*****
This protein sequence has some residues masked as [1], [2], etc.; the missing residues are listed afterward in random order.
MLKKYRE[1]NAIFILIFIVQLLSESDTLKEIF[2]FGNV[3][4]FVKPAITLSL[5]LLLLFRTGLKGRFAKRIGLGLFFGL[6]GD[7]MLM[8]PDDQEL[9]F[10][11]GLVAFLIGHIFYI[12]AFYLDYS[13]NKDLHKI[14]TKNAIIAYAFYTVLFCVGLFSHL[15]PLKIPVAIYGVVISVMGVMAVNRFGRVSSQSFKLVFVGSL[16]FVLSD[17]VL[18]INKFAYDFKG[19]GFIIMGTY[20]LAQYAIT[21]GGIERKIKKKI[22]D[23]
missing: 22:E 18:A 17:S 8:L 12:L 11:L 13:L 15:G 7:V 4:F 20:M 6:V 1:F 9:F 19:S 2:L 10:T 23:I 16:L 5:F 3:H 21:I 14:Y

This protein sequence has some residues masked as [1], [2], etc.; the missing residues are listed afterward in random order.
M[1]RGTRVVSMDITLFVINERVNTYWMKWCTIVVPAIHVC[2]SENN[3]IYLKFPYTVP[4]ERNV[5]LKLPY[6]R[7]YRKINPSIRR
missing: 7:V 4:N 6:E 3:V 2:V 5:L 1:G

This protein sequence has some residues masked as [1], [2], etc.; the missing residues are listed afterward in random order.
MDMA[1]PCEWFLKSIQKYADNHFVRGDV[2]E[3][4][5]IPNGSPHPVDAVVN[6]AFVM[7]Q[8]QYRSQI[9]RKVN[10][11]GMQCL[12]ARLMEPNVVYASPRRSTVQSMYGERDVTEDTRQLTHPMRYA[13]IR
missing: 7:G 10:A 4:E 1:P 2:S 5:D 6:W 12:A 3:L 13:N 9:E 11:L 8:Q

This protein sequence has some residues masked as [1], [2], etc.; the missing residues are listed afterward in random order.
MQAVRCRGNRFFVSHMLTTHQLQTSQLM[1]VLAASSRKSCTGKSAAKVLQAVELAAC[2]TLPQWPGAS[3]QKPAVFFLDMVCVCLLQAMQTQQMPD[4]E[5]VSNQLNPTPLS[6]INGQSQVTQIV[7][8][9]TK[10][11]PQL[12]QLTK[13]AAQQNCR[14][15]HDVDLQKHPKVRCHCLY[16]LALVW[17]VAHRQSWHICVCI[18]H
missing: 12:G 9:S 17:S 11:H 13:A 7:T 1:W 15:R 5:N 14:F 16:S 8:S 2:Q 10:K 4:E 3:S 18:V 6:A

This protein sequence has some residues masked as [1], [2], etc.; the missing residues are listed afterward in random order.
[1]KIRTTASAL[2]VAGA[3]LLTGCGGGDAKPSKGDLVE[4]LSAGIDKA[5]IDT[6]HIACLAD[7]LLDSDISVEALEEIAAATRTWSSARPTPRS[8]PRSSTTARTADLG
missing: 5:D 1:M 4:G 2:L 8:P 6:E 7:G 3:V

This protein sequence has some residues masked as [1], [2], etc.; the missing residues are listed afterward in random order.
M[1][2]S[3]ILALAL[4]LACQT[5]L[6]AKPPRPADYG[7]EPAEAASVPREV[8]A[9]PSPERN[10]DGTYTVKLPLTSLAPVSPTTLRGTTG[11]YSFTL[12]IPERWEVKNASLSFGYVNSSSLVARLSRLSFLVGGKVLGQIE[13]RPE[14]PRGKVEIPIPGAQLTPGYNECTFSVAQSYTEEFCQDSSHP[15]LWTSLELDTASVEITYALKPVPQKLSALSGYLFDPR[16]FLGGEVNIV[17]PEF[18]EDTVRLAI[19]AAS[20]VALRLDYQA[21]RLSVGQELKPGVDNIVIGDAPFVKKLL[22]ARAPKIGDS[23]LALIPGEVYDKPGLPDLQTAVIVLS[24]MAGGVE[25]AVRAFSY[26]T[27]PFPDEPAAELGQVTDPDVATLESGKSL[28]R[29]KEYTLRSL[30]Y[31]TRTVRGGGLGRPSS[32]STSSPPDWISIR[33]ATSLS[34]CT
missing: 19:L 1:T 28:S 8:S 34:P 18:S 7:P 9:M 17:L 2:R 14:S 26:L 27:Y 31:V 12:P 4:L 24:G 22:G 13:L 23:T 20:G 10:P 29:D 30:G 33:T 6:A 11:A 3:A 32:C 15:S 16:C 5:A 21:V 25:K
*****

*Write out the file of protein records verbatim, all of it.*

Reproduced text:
This protein sequence has some residues masked as [1], [2], etc.; the missing residues are listed afterward in random order.
MLKKYRE[1]NAIFILIFIVQLLSESDTLKEIF[2]FGNV[3][4]FVKPAITLSL[5]LLLLFRTGLKGRFAKRIGLGLFFGL[6]GD[7]MLM[8]PDDQEL[9]F[10][11]GLVAFLIGHIFYI[12]AFYLDYS[13]NKDLHKI[14]TKNAIIAYAFYTVLFCVGLFSHL[15]PLKIPVAIYGVVISVMGVMAVNRFGRVSSQSFKLVFVGSL[16]FVLSD[17]VL[18]INKFAYDFKG[19]GFIIMGTY[20]LAQYAIT[21]GGIERKIKKKI[22]D[23]
missing: 22:E 18:A 17:S 8:L 12:L 11:L 13:L 15:G 7:V 4:F 20:M 6:V 1:F 9:F 19:S 2:L 10:T 23:I 16:L 5:F 3:H 21:I 14:Y

This protein sequence has some residues masked as [1], [2], etc.; the missing residues are listed afterward in random order.
M[1]RGTRVVSMDITLFVINERVNTYWMKWCTIVVPAIHVC[2]SENN[3]IYLKFPYTVP[4]ERNV[5]LKLPY[6]R[7]YRKINPSIRR
missing: 7:V 4:N 6:E 3:V 2:V 5:L 1:G

This protein sequence has some residues masked as [1], [2], etc.; the missing residues are listed afterward in random order.
MDMA[1]PCEWFLKSIQKYADNHFVRGDV[2]E[3][4][5]IPNGSPHPVDAVVN[6]AFVM[7]Q[8]QYRSQI[9]RKVN[10][11]GMQCL[12]ARLMEPNVVYASPRRSTVQSMYGERDVTEDTRQLTHPMRYA[13]IR
missing: 7:G 10:A 4:E 1:P 2:S 5:D 6:W 12:A 3:L 13:N 9:E 11:L 8:Q

This protein sequence has some residues masked as [1], [2], etc.; the missing residues are listed afterward in random order.
MQAVRCRGNRFFVSHMLTTHQLQTSQLM[1]VLAASSRKSCTGKSAAKVLQAVELAAC[2]TLPQWPGAS[3]QKPAVFFLDMVCVCLLQAMQTQQMPD[4]E[5]VSNQLNPTPLS[6]INGQSQVTQIV[7][8][9]TK[10][11]PQL[12]QLTK[13]AAQQNCR[14][15]HDVDLQKHPKVRCHCLY[16]LALVW[17]VAHRQSWHICVCI[18]H
missing: 12:G 9:S 17:S 11:H 13:A 7:T 1:W 15:R 5:N 14:F 16:S 8:S 2:Q 10:K 4:E 3:S 18:V 6:A

This protein sequence has some residues masked as [1], [2], etc.; the missing residues are listed afterward in random order.
[1]KIRTTASAL[2]VAGA[3]LLTGCGGGDAKPSKGDLVE[4]LSAGIDKA[5]IDT[6]HIACLAD[7]LLDSDISVEALEEIAAATRTWSSARPTPRS[8]PRSSTTARTADLG
missing: 5:D 1:M 4:G 2:L 8:P 6:E 7:G 3:V

This protein sequence has some residues masked as [1], [2], etc.; the missing residues are listed afterward in random order.
M[1][2]S[3]ILALAL[4]LACQT[5]L[6]AKPPRPADYG[7]EPAEAASVPREV[8]A[9]PSPERN[10]DGTYTVKLPLTSLAPVSPTTLRGTTG[11]YSFTL[12]IPERWEVKNASLSFGYVNSSSLVARLSRLSFLVGGKVLGQIE[13]RPE[14]PRGKVEIPIPGAQLTPGYNECTFSVAQSYTEEFCQDSSHP[15]LWTSLELDTASVEITYALKPVPQKLSALSGYLFDPR[16]FLGGEVNIV[17]PEF[18]EDTVRLAI[19]AAS[20]VALRLDYQA[21]RLSVGQELKPGVDNIVIGDAPFVKKLL[22]ARAPKIGDS[23]LALIPGEVYDKPGLPDLQTAVIVLS[24]MAGGVE[25]AVRAFSY[26]T[27]PFPDEPAAELGQVTDPDVATLESGKSL[28]R[29]KEYTLRSL[30]Y[31]TRTVRGGGLGRPSS[32]STSSPPDWISIR[33]ATSLS[34]CT
missing: 19:L 1:T 28:S 8:S 34:P 18:S 7:P 9:M 17:L 2:R 14:S 26:L 27:Y 31:V 12:P 4:L 24:G 22:G 13:L 23:T 20:G 10:P 29:D 30:G 33:T 6:A 11:A 3:A 32:C 15:S 16:C 5:A 21:V 25:K